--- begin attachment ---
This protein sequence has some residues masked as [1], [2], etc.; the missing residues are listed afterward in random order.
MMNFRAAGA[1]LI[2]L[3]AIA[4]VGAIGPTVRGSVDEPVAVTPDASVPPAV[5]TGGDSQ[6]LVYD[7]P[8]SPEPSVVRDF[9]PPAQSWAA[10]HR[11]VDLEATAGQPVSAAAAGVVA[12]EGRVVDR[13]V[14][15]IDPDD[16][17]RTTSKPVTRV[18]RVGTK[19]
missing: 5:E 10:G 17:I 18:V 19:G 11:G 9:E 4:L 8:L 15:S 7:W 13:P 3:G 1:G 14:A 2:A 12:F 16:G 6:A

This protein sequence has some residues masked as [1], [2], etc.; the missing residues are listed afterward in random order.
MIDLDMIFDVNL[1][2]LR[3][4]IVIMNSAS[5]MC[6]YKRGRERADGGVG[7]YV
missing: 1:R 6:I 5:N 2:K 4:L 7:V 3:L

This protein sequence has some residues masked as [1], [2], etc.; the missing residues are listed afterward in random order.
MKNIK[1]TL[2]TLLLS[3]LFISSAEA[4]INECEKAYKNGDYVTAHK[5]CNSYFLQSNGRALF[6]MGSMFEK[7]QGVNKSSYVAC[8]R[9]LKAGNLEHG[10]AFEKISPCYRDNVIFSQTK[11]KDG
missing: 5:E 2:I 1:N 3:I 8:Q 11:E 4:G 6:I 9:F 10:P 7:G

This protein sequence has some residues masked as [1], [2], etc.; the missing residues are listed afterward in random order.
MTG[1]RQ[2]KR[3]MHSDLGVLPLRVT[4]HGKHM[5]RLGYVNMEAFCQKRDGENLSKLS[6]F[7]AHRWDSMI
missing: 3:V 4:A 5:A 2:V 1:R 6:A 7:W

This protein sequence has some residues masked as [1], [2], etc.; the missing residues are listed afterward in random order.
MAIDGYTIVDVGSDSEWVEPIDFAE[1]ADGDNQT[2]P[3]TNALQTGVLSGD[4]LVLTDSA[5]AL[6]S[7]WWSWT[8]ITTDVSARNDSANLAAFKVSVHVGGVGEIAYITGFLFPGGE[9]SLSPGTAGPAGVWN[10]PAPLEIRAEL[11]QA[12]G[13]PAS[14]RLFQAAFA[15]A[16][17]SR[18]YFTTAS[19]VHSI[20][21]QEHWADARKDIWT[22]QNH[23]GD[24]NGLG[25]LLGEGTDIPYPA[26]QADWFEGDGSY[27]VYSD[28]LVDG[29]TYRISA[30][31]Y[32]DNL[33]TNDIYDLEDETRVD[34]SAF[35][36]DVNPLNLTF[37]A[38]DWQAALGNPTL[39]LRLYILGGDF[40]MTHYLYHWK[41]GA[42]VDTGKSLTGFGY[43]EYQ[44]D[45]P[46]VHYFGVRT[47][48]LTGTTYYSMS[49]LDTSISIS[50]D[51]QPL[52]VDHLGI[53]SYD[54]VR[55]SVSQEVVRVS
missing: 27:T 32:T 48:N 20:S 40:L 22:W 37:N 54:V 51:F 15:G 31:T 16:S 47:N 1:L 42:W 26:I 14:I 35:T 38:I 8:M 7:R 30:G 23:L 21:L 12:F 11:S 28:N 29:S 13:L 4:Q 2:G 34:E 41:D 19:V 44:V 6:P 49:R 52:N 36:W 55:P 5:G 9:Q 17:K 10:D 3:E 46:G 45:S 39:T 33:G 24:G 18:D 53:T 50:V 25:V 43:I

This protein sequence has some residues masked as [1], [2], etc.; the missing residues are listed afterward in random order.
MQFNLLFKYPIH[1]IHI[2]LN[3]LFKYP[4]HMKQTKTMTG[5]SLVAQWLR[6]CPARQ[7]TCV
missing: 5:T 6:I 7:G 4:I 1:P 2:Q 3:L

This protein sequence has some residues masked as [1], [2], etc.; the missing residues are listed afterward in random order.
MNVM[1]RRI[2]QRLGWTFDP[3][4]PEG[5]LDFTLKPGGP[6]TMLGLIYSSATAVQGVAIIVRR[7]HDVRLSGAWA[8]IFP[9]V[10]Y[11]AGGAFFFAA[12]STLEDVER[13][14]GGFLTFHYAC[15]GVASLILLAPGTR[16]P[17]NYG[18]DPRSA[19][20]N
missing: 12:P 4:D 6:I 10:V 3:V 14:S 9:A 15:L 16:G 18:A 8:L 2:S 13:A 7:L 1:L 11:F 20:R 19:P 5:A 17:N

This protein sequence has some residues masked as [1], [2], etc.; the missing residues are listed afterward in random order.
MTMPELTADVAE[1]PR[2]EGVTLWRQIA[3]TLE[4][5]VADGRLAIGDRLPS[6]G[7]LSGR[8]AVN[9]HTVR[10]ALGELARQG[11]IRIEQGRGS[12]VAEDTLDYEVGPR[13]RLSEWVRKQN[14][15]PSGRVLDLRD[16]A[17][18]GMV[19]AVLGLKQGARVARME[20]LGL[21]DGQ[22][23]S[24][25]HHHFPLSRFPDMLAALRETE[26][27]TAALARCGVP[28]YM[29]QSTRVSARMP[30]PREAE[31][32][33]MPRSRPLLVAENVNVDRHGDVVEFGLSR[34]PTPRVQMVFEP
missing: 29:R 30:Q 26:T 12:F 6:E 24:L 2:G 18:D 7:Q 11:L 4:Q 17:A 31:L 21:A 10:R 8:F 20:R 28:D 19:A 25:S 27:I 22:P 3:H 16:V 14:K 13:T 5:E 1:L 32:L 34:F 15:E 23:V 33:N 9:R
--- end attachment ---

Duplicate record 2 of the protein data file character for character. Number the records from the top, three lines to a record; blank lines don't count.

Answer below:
This protein sequence has some residues masked as [1], [2], etc.; the missing residues are listed afterward in random order.
MIDLDMIFDVNL[1][2]LR[3][4]IVIMNSAS[5]MC[6]YKRGRERADGGVG[7]YV
missing: 1:R 6:I 5:N 2:K 4:L 7:V 3:L